[6] In relation to the costs at first instance, counsel for the appellants took issue with the contention that the parties had an equal measure of success.  He submitted that the central issue in this litigation was whether Shaykar Pty Ltd had a beneficial interest in the businesses arising from a joint venture agreement between the parties.  The respondents denied the existence of any agreement under which Shaykar Pty Ltd had acquired a beneficial interest in the businesses.  That central contention was found to be wrong:  the primary judge finding that both businesses were beneficially owned by Shaykar Pty Ltd initially.  Moreover, the respondents succeeded at first instance on an unpleaded contention first advanced in addresses that agreements were made to transfer the beneficial ownership of the stores.  Because the basis on which the respondents succeeded in respect of one store, it was never possible for the appellants to admit part of the respondents' case and thus resolve the proceedings relating to that business.

[7] The usual rule is that the costs of a proceeding follow the event.[1]

[8] The "event" is not to be determined merely by reference to the judgment or order obtained by the plaintiff or appellant, but is to be determined by reference to "the events or issues, if more than one, arising in the proceedings".[2]  However, a party which has not been entirely successful is not inevitably or even, perhaps, normally deprived of some of its costs.[3]

[9] In general terms, the central issues on the trial and on the appeal concerned the respective interests of the parties in two businesses, one at Morayfield and one at Clontarf.  The appellants alleged that both businesses were joint venture property and that any interest in them held by the respondents had been held on behalf of the venturers.  The primary judge held that both businesses had become the property of the respondents.  On appeal, the appellants succeeded in setting aside the primary judge's finding in respect of one of the businesses but failed to disturb the findings in respect of the other.  The appellants thus failed on one of the two major issues on the appeal and I accept the submission that the appellants should not be entitled to all their costs of the appeal.  It seems to me that an order that the respondents pay half of the appellants' costs of the appeal would appropriately recognise the extent of the appellants' success.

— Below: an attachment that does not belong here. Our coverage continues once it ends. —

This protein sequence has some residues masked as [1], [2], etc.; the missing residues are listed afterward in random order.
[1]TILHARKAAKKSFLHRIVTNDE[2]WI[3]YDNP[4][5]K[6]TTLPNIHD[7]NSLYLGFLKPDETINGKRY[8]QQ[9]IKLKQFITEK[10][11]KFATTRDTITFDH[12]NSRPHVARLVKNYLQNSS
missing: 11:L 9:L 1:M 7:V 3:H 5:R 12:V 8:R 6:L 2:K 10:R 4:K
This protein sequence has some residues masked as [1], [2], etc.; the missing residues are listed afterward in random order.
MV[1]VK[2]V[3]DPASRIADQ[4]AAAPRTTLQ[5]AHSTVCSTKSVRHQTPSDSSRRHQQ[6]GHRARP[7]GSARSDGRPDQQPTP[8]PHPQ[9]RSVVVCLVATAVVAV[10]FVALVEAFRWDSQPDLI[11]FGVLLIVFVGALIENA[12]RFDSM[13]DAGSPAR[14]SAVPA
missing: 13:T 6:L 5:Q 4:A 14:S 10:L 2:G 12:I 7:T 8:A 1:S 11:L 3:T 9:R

[10]  There is merit in the submission that the question of the parties' costs below should be remitted to the primary judge for determination as future findings by the primary judge and the relative success of each side in the litigation is likely to bear on the question of costs.  The effect, if any, of any offers to settle can also best be determined at the time the matter is finally resolved.

[11]  It is not appropriate that an indemnity certificate be awarded.  The respondents succeeded with respect to the Clontarf business by virtue of a finding which they did not seek.  However, they urged the primary judge to find for them in relation to the Clontarf business on another and equally erroneous basis which they continued to advance on appeal.

[12]  Accordingly, I would order that:

(a)The respondents pay half of the appellants' costs of the appeal.

(b)The primary judge's order that the plaintiffs pay the defendants' costs on a standard basis of and incidental to the action (including reserved costs), except for so much of the trial taken up with the need to obtain supplementary disclosure by the defendants, be set aside, and that the costs of the proceeding incurred on and prior to 20 November 2009 be reserved to the primary judge for determination by reference to the reasons of this Court delivered on 11 December 2009 upon determination of the proceeding, or at such other time as the primary judge may order.

(c)The Order that "The defendants are to pay the plaintiffs' costs on the standard basis of so much of the trial as was taken up by the need to obtain supplementary disclosure by the defendants" will stand.

[13]  DAUBNEY J:  I respectfully agree with the reasons of Muir JA and with the orders proposed by his Honour.

Footnotes

[1] Uniform Civil Procedure Rules 1999 (Qld), r 681 and Oshlack v Richmond River Council (1998) 193 CLR 72 at [67] to [70].

[2] Interchase Corporation Ltd (in liq) v Grosvenor Hill (Qld) Pty Ltd (No. 3) [2003] 1 Qd R 26 at 60; Rosniak v Government Insurance Office (1997) 41 NSWLR 608 at 615; and Byrns v Davie [1991] 2 VR 568 at 570, 571.

[3] Waterman v Gerling (Costs) [2005] NSWSC 1111; Todrell Pty Ltd v Finch (No 2) [2007] QSC 386.

Close

Editorial Notes

  • Published Case Name:

    Alborn & Ors v Stephens & Ors

  • Shortened Case Name:

    Alborn v Stephens

  • MNC:

    [2010] QCA 58

  • Court:

    QCA

  • Judge(s):

    Holmes JA, Muir JA, Daubney J

  • Date:

    19 Mar 2010

Litigation History

Event Citation or File Date Notes
QCA Interlocutory Judgment [2010] QCA 58 19 Mar 2010 -

Appeal Status

No Status